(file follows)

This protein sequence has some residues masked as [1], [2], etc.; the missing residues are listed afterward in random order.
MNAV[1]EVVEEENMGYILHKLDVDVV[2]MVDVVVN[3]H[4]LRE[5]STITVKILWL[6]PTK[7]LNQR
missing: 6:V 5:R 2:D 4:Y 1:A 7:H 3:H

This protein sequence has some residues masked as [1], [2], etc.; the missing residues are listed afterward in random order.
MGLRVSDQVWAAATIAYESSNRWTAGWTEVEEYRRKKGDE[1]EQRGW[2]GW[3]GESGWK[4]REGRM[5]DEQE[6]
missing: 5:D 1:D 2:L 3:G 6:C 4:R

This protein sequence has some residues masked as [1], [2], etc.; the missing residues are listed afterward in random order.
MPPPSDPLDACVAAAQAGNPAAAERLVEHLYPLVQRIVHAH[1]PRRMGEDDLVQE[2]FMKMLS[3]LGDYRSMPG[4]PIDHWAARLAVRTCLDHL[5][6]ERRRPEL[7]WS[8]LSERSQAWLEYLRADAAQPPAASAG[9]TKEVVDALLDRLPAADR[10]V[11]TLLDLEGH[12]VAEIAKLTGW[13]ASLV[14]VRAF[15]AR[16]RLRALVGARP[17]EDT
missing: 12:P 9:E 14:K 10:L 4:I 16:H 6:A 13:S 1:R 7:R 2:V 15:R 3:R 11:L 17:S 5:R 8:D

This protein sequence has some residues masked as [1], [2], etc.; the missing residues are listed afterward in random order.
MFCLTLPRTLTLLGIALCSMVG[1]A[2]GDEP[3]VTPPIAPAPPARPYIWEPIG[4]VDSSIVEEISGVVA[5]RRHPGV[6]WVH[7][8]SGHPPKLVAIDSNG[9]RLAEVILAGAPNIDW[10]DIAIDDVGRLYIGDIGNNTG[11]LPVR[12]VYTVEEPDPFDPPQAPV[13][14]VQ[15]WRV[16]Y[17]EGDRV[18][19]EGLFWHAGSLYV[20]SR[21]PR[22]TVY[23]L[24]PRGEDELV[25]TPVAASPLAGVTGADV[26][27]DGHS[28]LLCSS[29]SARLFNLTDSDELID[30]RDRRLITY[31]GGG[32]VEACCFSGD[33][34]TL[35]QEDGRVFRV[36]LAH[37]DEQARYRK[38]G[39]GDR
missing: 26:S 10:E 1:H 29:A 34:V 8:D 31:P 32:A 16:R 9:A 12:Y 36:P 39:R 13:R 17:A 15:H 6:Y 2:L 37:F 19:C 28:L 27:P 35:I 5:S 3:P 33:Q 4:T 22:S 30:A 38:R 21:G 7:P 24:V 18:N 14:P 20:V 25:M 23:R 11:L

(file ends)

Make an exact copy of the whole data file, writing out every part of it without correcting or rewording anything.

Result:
This protein sequence has some residues masked as [1], [2], etc.; the missing residues are listed afterward in random order.
MNAV[1]EVVEEENMGYILHKLDVDVV[2]MVDVVVN[3]H[4]LRE[5]STITVKILWL[6]PTK[7]LNQR
missing: 6:V 5:R 2:D 4:Y 1:A 7:H 3:H

This protein sequence has some residues masked as [1], [2], etc.; the missing residues are listed afterward in random order.
MGLRVSDQVWAAATIAYESSNRWTAGWTEVEEYRRKKGDE[1]EQRGW[2]GW[3]GESGWK[4]REGRM[5]DEQE[6]
missing: 5:D 1:D 2:L 3:G 6:C 4:R

This protein sequence has some residues masked as [1], [2], etc.; the missing residues are listed afterward in random order.
MPPPSDPLDACVAAAQAGNPAAAERLVEHLYPLVQRIVHAH[1]PRRMGEDDLVQE[2]FMKMLS[3]LGDYRSMPG[4]PIDHWAARLAVRTCLDHL[5][6]ERRRPEL[7]WS[8]LSERSQAWLEYLRADAAQPPAASAG[9]TKEVVDALLDRLPAADR[10]V[11]TLLDLEGH[12]VAEIAKLTGW[13]ASLV[14]VRAF[15]AR[16]RLRALVGARP[17]EDT
missing: 12:P 9:E 14:K 10:L 4:I 16:H 6:A 13:S 1:R 7:R 2:V 15:R 3:R 11:L 17:S 5:R 8:D

This protein sequence has some residues masked as [1], [2], etc.; the missing residues are listed afterward in random order.
MFCLTLPRTLTLLGIALCSMVG[1]A[2]GDEP[3]VTPPIAPAPPARPYIWEPIG[4]VDSSIVEEISGVVA[5]RRHPGV[6]WVH[7][8]SGHPPKLVAIDSNG[9]RLAEVILAGAPNIDW[10]DIAIDDVGRLYIGDIGNNTG[11]LPVR[12]VYTVEEPDPFDPPQAPV[13][14]VQ[15]WRV[16]Y[17]EGDRV[18][19]EGLFWHAGSLYV[20]SR[21]PR[22]TVY[23]L[24]PRGEDELV[25]TPVAASPLAGVTGADV[26][27]DGHS[28]LLCSS[29]SARLFNLTDSDELID[30]RDRRLITY[31]GGG[32]VEACCFSGD[33][34]TL[35]QEDGRVFRV[36]LAH[37]DEQARYRK[38]G[39]GDR
missing: 26:S 10:E 1:H 29:A 34:V 8:D 31:P 32:A 16:R 9:A 12:Y 36:P 39:R 13:R 17:A 15:H 6:Y 2:L 37:F 19:C 28:L 27:P 35:I 5:S 3:P 33:Q 4:T 22:S 30:A 38:R 21:G 7:P 24:V 18:N 14:P 20:V 25:M 23:R 11:L